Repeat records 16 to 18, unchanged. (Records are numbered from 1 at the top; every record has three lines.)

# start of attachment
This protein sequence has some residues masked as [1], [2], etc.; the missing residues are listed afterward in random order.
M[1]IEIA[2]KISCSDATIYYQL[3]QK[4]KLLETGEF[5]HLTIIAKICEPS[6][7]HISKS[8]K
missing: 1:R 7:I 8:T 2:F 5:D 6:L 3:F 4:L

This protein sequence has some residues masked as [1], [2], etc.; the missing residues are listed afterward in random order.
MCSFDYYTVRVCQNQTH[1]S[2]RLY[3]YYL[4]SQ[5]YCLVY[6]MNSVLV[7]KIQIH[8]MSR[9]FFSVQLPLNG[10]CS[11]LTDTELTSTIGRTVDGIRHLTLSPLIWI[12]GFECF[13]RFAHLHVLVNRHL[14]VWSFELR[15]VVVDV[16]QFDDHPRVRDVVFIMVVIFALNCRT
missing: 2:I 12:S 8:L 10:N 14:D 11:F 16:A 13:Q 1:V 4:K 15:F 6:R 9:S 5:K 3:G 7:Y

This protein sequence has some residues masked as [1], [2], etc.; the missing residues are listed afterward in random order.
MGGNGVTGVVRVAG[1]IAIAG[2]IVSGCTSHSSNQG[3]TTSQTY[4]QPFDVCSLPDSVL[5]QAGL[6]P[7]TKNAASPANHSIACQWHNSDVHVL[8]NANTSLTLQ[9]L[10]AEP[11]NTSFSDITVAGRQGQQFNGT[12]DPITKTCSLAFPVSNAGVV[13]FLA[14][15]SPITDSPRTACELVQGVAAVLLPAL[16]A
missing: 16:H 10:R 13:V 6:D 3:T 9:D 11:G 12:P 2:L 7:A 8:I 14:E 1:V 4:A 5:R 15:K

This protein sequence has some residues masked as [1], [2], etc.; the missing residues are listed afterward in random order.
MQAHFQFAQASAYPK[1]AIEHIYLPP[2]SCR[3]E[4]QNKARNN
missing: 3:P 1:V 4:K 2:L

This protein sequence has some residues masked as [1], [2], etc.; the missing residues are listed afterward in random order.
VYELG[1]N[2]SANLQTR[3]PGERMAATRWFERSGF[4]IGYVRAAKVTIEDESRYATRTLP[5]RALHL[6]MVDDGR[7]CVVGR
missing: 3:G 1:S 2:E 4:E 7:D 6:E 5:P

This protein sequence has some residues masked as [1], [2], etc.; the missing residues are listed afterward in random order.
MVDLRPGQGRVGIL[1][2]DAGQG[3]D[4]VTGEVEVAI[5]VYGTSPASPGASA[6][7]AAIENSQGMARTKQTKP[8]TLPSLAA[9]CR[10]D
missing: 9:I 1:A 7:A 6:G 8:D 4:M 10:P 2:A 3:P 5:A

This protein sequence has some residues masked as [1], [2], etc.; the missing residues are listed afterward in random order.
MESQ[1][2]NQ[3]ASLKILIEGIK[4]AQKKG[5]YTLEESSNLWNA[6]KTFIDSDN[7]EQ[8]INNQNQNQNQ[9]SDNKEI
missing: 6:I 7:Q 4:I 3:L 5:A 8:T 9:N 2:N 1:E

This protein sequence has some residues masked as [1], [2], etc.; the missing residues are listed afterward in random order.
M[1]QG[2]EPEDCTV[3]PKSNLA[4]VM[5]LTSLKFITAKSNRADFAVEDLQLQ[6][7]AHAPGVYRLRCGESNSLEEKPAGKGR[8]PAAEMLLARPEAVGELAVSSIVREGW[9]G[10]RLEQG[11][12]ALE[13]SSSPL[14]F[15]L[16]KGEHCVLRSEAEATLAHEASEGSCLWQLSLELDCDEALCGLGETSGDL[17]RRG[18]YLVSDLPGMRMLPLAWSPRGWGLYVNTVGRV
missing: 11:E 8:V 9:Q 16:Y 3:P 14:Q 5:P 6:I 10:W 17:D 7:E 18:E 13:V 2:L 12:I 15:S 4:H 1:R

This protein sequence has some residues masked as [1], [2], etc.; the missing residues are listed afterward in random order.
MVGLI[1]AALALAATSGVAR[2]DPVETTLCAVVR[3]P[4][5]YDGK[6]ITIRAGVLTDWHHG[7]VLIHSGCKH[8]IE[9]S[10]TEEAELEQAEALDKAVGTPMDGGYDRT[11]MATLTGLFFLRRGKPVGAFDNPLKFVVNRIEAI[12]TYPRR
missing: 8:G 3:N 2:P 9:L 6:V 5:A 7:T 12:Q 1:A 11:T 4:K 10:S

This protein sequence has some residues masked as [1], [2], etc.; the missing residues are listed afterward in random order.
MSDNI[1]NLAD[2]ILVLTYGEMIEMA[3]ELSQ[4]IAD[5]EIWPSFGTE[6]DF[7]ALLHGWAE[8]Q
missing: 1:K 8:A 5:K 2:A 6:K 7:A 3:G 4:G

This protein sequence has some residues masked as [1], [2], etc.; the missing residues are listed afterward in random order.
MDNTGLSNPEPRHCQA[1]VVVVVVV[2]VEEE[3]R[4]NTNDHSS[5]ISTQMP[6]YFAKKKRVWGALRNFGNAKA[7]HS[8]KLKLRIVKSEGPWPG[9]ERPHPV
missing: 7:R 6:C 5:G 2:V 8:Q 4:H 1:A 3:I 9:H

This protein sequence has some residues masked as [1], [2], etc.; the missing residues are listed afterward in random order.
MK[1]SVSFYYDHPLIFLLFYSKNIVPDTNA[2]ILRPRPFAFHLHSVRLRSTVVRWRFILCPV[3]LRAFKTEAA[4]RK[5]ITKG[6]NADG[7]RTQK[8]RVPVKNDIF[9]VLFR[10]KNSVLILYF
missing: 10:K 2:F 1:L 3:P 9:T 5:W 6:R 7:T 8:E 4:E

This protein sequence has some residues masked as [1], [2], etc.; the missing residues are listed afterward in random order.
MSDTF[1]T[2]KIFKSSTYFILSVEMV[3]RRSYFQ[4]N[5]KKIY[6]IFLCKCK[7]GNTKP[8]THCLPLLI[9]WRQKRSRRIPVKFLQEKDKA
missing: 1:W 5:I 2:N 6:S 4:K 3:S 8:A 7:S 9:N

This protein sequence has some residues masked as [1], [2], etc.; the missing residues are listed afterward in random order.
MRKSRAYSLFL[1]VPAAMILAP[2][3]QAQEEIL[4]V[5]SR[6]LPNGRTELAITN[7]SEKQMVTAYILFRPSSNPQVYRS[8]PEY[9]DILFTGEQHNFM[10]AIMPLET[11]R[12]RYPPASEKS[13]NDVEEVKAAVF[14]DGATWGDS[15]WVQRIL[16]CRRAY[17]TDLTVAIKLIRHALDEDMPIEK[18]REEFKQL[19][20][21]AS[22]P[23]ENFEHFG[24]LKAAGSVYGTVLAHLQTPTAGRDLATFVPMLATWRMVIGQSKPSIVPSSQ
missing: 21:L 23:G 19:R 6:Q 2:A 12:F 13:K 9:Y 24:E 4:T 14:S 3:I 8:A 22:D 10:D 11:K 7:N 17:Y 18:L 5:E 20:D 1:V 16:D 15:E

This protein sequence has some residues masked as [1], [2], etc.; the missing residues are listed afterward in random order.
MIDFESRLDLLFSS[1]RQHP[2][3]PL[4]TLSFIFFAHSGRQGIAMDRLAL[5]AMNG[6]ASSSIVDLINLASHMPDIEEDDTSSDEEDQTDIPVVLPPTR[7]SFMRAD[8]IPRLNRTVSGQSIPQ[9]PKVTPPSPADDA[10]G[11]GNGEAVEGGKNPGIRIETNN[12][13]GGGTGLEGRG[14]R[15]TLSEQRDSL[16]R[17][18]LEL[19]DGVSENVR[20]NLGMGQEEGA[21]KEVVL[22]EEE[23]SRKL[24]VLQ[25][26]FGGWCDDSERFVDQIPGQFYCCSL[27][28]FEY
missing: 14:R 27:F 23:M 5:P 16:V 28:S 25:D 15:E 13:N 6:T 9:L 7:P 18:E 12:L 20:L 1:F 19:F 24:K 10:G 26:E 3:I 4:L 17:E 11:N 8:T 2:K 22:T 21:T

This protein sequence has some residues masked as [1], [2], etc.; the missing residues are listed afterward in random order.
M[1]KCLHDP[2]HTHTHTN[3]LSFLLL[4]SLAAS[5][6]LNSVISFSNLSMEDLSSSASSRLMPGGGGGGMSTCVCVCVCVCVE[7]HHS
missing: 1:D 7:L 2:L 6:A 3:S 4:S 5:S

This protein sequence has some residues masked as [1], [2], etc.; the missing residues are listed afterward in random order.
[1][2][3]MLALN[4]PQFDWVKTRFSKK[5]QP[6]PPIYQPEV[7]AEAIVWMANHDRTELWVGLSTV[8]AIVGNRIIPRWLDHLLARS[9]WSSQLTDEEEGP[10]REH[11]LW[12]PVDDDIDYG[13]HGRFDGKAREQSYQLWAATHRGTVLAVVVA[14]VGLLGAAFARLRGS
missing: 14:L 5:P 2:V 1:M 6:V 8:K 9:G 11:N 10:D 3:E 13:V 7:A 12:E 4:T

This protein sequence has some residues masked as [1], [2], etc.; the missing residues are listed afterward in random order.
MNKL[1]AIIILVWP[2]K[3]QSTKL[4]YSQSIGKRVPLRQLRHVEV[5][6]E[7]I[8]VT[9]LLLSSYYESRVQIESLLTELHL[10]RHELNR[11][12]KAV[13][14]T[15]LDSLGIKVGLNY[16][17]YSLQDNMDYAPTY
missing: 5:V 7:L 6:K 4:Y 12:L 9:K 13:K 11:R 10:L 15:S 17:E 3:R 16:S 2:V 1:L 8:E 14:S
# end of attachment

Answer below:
This protein sequence has some residues masked as [1], [2], etc.; the missing residues are listed afterward in random order.
M[1]KCLHDP[2]HTHTHTN[3]LSFLLL[4]SLAAS[5][6]LNSVISFSNLSMEDLSSSASSRLMPGGGGGGMSTCVCVCVCVCVE[7]HHS
missing: 1:D 7:L 2:L 6:A 3:S 4:S 5:S

This protein sequence has some residues masked as [1], [2], etc.; the missing residues are listed afterward in random order.
[1][2][3]MLALN[4]PQFDWVKTRFSKK[5]QP[6]PPIYQPEV[7]AEAIVWMANHDRTELWVGLSTV[8]AIVGNRIIPRWLDHLLARS[9]WSSQLTDEEEGP[10]REH[11]LW[12]PVDDDIDYG[13]HGRFDGKAREQSYQLWAATHRGTVLAVVVA[14]VGLLGAAFARLRGS
missing: 14:L 5:P 2:V 1:M 6:V 8:K 9:G 11:N 10:D 3:E 13:V 7:A 12:E 4:T

This protein sequence has some residues masked as [1], [2], etc.; the missing residues are listed afterward in random order.
MNKL[1]AIIILVWP[2]K[3]QSTKL[4]YSQSIGKRVPLRQLRHVEV[5][6]E[7]I[8]VT[9]LLLSSYYESRVQIESLLTELHL[10]RHELNR[11][12]KAV[13][14]T[15]LDSLGIKVGLNY[16][17]YSLQDNMDYAPTY
missing: 5:V 7:L 6:K 4:Y 12:L 9:K 13:K 11:R 10:L 15:S 17:E 3:R 16:S 2:V 1:L 8:E 14:S